U.S. Emissions Rose Again in 2021 After Pandemic Slump

Climate
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The demand for consumer goods meant that freight transport rose in 2021. Photo credit: Robert Nickelsberg / Getty Images

Greenhouse gas emissions rose again in the U.S. as people returned to normal life in 2021, dashing hopes that the coronavirus pandemic might have paved the way for a more climate-friendly economy. 

U.S. emissions rose 6.2 percent last year compared with 2020 levels, according to initial estimates from the Rhodium Group released Monday. While emissions are still five percent below 2019 levels, they rebounded faster than the economy itself, which grows at around 5.7 percent each year.

“We expected a rebound but it’s dismaying that emissions came back even faster than the overall economy,” Rhodium Group partner Kate Larsen told The Guardian. “We aren’t just reducing the carbon intensity of the economy, we are increasing it. We are doing exactly the opposite of what we need to be doing.”

The increase in emissions was down to two major causes, the independent research group said. 

  1. Transportation: Transportation emissions rose about 10 percent compared to 2020, accounting for the largest increase in 2021 emissions. The initial lockdown in 2020 decreased transportation emissions by more than 15 percent compared to 2019 levels as people avoided air travel and worked from home. Personal travel didn’t completely recover in 2021, but demand for consumer goods meant that freight travel actually rose above 2019 levels, the Rhodium Group said. 
  2. Coal: Another driver of the emissions increase was a surge in coal power, which rose 17 percent in 2021. This is the first time coal power has increased since 2014, a change that was mostly caused by a hike in natural gas prices.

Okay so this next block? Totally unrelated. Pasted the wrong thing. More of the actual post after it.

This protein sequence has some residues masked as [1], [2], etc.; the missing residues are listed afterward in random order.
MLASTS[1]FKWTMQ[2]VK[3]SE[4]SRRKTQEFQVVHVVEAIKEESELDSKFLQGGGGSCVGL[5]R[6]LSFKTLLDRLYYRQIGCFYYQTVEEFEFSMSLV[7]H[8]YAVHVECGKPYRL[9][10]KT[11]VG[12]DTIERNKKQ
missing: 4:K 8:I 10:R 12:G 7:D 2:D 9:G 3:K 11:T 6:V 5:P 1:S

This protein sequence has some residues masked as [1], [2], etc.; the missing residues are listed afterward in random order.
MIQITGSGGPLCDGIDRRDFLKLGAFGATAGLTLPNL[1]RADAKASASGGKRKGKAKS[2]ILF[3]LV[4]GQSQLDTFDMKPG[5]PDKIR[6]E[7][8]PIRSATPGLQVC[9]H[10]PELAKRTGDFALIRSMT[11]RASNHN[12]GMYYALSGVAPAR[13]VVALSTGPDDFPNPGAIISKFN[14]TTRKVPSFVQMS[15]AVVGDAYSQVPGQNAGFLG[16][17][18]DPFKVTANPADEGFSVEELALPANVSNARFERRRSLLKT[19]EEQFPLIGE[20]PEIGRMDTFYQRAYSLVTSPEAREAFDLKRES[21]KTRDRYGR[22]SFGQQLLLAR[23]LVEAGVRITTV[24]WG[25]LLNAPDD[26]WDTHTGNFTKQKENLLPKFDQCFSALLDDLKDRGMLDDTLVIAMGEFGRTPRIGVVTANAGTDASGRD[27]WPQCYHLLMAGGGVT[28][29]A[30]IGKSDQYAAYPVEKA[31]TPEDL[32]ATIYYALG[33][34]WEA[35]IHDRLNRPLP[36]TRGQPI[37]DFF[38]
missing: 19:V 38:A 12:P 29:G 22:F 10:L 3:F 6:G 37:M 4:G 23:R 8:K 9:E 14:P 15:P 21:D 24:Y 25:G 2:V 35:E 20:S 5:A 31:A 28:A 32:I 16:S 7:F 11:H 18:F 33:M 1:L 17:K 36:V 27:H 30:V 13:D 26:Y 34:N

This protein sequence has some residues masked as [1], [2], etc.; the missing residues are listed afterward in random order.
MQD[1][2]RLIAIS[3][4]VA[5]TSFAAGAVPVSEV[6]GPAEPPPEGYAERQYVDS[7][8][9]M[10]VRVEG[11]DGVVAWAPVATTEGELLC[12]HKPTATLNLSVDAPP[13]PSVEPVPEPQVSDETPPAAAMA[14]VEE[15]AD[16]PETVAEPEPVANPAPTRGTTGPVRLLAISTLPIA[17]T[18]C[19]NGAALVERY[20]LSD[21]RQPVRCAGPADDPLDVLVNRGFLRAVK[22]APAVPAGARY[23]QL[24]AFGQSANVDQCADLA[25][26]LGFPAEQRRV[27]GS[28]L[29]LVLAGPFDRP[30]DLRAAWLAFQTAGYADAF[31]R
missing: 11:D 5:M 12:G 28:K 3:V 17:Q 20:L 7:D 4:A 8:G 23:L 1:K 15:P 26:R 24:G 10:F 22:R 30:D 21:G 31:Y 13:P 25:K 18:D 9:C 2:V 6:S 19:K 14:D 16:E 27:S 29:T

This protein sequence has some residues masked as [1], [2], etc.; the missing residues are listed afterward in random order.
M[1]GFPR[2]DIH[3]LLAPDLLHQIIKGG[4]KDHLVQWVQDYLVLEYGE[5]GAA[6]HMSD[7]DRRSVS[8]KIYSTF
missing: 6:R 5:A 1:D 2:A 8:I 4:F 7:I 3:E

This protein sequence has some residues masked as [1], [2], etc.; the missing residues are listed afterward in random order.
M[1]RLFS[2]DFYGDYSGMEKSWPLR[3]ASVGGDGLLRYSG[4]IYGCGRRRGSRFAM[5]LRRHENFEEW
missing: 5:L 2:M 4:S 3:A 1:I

Overall, the findings mean that the U.S. is not on track to meet its Paris agreement goal of reducing emissions 50 to 52 percent of 2005 levels by 2030. While emissions fell to 22.2 percent below 2005 levels in 2020, they are now back up to 17.4 percent of 2005 levels. This means that the pandemic was not the sea change many hoped for, and that the U.S. will have to pursue policy changes in order to help limit global warming to 1.5 degrees Celsius above pre-industrial levels and avoid the worst impacts of the climate crisis.

“I think there was hope this moment the pandemic presented would change the way we do things, that it would be an opportunity to invest in the infrastructure we need to recover in a more sustainable way and that did not materialize,” Larsen told NBC News. “Without some other major intervention, the trajectory we’re on will get us nowhere close to our 2030 climate goals.” 

Larsen told The Guardian that the U.S. could move in a more positive direction by passing the Build Back Better Act, which is currently stalled in the Senate. This would be the country’s first major climate legislation. 

Penn State University climate scientist Michael Mann agreed. 

“We’ve got to come down from the peak, in fact halfway down to zero, within this decade if we are to remain on course to keep warming below a catastrophic 1.5C,” Mann told The Guardian. “There was progress at Cop26 but there needs to be much more. And for the US to be able to do its part, we need the climate provisions of Build Back Better to pass Congress as soon as possible.”

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